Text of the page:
Welcome to September Garden bloggers Foliage Day (GBFD) where I invite you to share your thoughts about foliage, whether a single plant that catches your eye this month or a plant that you grow primarily for flowers but that rewards you for the rest of the year with beautiful foliage or this is a good place to record how your foliage looks on a monthly basis. However you decide to use the meme you are very welcome, just link to and from this post.
I promised more about the development of the garden. I have just re-read last month’s post (here, if you didn’t see it) and I am surprised by just how much has been done. All the structural plants are now in the ground and it remains to fill in with more of my cuttings etc. to fill the space before the forms of the plants grow together to form the tapestry I want.
A month ago I was in the middle of removing all the lavender and Perovskia; they have now all gone except for a token couple of lavender plants that I have left partly as a source of cuttings for some new plants and partly to have something that isn’t tiny in the garden.
The three new areas are now called “The woodland walk” a bit grandiose but I hope this will become a lovely cool shady area of mostly deciduous trees so that the spring bulbs that were planted here before should continue to create the colourful ‘spring walk’ of its previous existence.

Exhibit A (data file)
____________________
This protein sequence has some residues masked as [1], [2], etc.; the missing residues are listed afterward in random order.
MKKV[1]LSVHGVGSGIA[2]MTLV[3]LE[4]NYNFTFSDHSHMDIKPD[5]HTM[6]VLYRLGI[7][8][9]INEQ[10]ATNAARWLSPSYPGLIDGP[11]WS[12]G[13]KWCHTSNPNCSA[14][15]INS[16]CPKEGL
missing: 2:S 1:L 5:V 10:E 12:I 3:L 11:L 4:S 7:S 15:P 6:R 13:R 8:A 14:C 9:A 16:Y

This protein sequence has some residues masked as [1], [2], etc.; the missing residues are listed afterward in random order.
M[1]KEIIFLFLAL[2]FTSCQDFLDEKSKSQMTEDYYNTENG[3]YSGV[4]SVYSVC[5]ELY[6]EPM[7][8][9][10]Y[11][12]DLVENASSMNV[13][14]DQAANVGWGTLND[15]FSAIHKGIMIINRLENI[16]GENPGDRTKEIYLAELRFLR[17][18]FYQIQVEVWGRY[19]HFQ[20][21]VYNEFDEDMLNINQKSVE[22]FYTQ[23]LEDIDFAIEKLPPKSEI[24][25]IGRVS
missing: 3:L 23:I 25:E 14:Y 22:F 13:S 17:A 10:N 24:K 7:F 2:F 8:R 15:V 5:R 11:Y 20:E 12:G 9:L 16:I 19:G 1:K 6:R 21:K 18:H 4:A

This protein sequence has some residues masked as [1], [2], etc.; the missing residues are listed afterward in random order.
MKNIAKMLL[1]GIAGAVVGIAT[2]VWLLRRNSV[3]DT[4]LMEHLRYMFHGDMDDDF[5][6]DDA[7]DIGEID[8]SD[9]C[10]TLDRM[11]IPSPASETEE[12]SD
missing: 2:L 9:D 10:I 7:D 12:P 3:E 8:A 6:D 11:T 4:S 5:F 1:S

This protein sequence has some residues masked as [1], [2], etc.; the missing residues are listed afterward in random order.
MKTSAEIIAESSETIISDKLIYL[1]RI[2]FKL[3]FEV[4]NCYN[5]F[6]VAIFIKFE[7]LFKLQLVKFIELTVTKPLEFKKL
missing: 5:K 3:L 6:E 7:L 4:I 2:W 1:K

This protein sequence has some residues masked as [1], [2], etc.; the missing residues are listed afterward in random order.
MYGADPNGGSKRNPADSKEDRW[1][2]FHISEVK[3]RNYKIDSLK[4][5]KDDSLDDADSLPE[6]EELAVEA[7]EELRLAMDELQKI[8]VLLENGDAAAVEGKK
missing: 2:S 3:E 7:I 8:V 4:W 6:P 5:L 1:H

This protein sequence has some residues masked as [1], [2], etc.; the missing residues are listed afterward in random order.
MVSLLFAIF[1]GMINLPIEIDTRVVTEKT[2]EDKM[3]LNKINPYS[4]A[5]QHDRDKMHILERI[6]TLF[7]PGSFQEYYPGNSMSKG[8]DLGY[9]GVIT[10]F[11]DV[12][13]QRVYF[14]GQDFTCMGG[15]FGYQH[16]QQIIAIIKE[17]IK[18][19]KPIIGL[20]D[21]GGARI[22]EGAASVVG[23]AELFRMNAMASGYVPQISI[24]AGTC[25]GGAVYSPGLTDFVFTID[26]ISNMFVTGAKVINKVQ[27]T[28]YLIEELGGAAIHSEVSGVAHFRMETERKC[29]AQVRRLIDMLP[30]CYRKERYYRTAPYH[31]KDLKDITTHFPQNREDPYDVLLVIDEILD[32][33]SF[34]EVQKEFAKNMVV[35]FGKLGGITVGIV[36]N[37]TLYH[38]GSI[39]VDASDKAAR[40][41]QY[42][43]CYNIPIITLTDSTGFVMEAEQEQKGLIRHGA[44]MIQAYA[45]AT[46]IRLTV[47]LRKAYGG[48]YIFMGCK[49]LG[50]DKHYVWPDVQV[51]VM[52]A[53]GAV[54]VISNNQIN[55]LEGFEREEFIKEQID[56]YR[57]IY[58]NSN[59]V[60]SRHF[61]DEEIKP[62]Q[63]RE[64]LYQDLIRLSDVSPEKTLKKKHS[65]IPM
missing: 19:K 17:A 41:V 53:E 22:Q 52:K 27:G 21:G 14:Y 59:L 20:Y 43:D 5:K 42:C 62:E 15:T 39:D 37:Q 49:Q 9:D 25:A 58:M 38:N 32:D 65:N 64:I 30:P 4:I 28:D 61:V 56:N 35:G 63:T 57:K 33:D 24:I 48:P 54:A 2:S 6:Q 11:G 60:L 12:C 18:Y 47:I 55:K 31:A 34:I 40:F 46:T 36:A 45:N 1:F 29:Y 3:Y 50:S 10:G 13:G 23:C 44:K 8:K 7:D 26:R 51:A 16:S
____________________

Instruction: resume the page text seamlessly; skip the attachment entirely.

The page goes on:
In the centre is a “Secret Garden” surrounded by hedges of Trachelospermum jasminoides, I have put in the pipe for irrigation – I decided to link to the ‘circular rose garden’ line as this bed will change anyway in future. This gives the opportunity to plant with flowers for summer that will need considerable water to achieve but it isn’t too large a space so I think it will add to my enjoyment of the garden in the summer months when nothing flowers without water. I don’t intend choosing plants that need huge amounts of water just enough to keep them going. Some of the plants will probably be perennials that I’ll use for cut flowers, leaving the cuttings beds in the vegetable area for annuals. I do not expect to begin planting in this area just yet; the paths still need to be put in place. I have already planted a Zizyphus vulgaris (Giuggiolo), an antique fruit tree producing small fruits that look a little like a date, it is supposed to bring good luck! and a Cercis siliqustrum (Judus tree).
It will be wonderful when it is covered with small starry white flowers with an amazingly intense perfume.
The areas in front of the gravel semi-circle, either side of the path leading into the “Secret Garden” are planted with evergreens and ever-silvers which will eventually knit together to form a tapestry of forms, large and small. I think these will be called the “Sphere Borders”.
In the spaces I’ve planted Iris and Sedum to add interest while the shrubs grow; Teucrium plants are very small as they are year old cuttings, they will take a while to form the spheres I want but will grow better in situ rather than leaving them in their pots.
I have planted 2 Quercus ilex (Holly Oak or Holme Oak) and a Quercus suber (cork oak); these could, given enough time grow into huge trees but the Quercus ilex will be kept pruned into manageable lollipop spheres and the cork oak is so slow growing I’ll allow it to spread a little before pruning. It was a special feeling planting an oak.
I’ll write more about my choice of plants within the next week or so.
Have a great week and I look forward to reading your foliage posts, Christina